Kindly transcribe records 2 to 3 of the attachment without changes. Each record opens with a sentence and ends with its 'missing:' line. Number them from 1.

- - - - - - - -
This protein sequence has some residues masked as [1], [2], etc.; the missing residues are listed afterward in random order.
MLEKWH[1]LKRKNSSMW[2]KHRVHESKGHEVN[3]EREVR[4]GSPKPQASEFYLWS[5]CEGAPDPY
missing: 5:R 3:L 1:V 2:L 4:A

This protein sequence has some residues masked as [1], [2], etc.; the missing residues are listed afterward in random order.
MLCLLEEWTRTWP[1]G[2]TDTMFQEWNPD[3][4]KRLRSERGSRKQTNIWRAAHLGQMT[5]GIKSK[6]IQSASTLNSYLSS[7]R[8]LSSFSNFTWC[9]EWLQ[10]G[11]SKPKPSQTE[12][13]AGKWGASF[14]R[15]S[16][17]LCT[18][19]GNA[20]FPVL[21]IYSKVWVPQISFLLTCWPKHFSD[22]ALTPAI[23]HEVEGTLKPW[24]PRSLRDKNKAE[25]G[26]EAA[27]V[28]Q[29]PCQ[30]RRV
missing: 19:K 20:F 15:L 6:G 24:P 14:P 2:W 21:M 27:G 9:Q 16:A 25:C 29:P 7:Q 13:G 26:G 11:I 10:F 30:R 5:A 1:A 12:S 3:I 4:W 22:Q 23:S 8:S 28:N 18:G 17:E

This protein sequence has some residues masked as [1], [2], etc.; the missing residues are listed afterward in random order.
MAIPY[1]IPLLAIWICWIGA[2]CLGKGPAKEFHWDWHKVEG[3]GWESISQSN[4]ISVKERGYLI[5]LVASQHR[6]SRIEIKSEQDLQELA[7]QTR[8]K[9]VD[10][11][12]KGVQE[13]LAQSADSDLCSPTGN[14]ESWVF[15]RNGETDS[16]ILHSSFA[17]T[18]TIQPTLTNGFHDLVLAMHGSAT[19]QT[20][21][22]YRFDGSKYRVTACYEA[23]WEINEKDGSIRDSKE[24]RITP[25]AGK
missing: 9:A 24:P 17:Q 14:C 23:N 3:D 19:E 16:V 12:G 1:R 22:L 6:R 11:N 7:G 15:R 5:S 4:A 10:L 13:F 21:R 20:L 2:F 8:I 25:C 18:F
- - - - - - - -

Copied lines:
This protein sequence has some residues masked as [1], [2], etc.; the missing residues are listed afterward in random order.
MLCLLEEWTRTWP[1]G[2]TDTMFQEWNPD[3][4]KRLRSERGSRKQTNIWRAAHLGQMT[5]GIKSK[6]IQSASTLNSYLSS[7]R[8]LSSFSNFTWC[9]EWLQ[10]G[11]SKPKPSQTE[12][13]AGKWGASF[14]R[15]S[16][17]LCT[18][19]GNA[20]FPVL[21]IYSKVWVPQISFLLTCWPKHFSD[22]ALTPAI[23]HEVEGTLKPW[24]PRSLRDKNKAE[25]G[26]EAA[27]V[28]Q[29]PCQ[30]RRV
missing: 19:K 20:F 15:L 6:G 24:P 14:P 2:W 21:M 27:G 9:Q 16:A 25:C 29:P 7:Q 13:G 26:G 11:I 10:F 30:R 5:A 1:A 12:S 3:I 4:W 22:Q 23:S 8:S 28:N 18:G 17:E

This protein sequence has some residues masked as [1], [2], etc.; the missing residues are listed afterward in random order.
MAIPY[1]IPLLAIWICWIGA[2]CLGKGPAKEFHWDWHKVEG[3]GWESISQSN[4]ISVKERGYLI[5]LVASQHR[6]SRIEIKSEQDLQELA[7]QTR[8]K[9]VD[10][11][12]KGVQE[13]LAQSADSDLCSPTGN[14]ESWVF[15]RNGETDS[16]ILHSSFA[17]T[18]TIQPTLTNGFHDLVLAMHGSAT[19]QT[20][21][22]YRFDGSKYRVTACYEA[23]WEINEKDGSIRDSKE[24]RITP[25]AGK
missing: 9:A 24:P 17:Q 14:C 23:N 3:D 19:E 16:V 12:G 1:R 22:L 6:R 11:N 7:G 15:R 5:S 4:A 10:L 13:F 21:R 20:L 2:F 8:I 25:C 18:F